In typical Bosch fashion, the Performance CX comes as a closed system and requires bike manufacturers to use Bosch’s in-house remotes, displays, motor software, batteries and standard motor tuning. The DualBattery system combines an internal PowerTube and external PowerPack battery and allows for a battery capacity of up to 1,125 Wh – with two PowerTube batteries even 1,250 Wh! Despite five potential display options, the Purion and Kiox are the only reasonable options for sporty eMTBing. However, the latter is hard to read on the trail and the standard mount on the stem is not ideal for sporty eMTBers either. With an additional software update for the display, the Kiox will be able to display the navigation-commands from your smartphone (available from summer 2020). The minimalist Purion display has an integrated remote, is easy to use and provides the most important riding info. That being said, compared to more compact solutions like from Shimano for example, it looks outdated and clunky. Individual tuning of the support levels is possible neither end users via app nor for dealers or bike manufacturers. You only have the option to adjust the eMTB mode to the crank length.
As far as weight and size go, the new Performance CX is top notch. Light and compact, Bosch’s new eMTB motor hits the nail on the head. While the new shape gives bike manufacturers lots of freedom for new rear-end designs, its distinctive bend in the front creates new challenges in terms of optical integration, at least on designs without a cover. Unfortunately, the new Bosch motor still features the same flimsy spoke magnet which, like the charging port, has pushed some manufacturers into finding their own, more reliable solution.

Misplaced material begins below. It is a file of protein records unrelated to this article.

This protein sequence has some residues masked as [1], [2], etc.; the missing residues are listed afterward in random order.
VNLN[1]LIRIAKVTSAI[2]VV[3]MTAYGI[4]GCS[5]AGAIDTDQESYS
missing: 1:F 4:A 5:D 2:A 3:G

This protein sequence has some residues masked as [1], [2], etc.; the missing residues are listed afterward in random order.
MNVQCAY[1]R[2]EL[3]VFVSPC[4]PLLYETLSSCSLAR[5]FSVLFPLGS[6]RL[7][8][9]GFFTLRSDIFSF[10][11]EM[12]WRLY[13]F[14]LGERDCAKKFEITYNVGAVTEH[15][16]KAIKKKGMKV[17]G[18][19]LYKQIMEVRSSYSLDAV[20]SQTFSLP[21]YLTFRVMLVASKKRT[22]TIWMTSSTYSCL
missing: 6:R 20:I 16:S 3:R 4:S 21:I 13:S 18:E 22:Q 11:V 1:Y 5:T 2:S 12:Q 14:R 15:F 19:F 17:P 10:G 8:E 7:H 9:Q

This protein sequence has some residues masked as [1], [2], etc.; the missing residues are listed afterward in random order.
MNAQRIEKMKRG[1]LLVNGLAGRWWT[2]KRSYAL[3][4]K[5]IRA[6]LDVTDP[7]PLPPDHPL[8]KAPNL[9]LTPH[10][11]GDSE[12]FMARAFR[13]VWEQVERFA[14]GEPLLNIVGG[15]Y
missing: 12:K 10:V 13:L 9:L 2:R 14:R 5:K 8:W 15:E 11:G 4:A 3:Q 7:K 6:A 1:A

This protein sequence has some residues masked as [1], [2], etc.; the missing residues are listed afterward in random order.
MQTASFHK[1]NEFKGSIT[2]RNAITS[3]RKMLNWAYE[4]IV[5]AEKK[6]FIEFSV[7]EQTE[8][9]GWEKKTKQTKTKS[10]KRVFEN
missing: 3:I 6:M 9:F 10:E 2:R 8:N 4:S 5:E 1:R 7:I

In terms of performance, the Bosch Performance Line CX 2020 plays in the top league of eMTB drives! The latest software update makes the already superb eMTB mode even better and consolidates its status as the best progressive mode available on the market. Due to the increased torque, it would be great to have the option of customising the support levels – very light riders would be grateful for this. Remotes, displays and sensors are usually difficult to integrate into the bike and cast a cloud over the positive impression just as much as the distinctive rattling noise.
- compact and lightweight
- phenomenal eMTB mode
- simultaneously powerful and easy to modulate
- clunking of the internal gears
- challenging integration (display, remote, sensor)
- no custom support modes
For more information head to bosch-ebike.com
It's finally here: The E-MOUNTAINBIKE Print Edition 2020 is our third annual edition and ultimate test bible, with which we aim to help you choose the perfect eMTB. More than 250 pages of extensive buyers advice, tons of eMTB know-how as well as reviews of the 35 most exciting eMTBs and the 7 best motors. You’ll also find many helpful tips and a guide to the most exciting eMTB trends – all of this is wrapped in a high quality print format. Click here for more information or order it directly in our shop!
Words: Felix Stix Photos: E-MOUNTAINBIKE team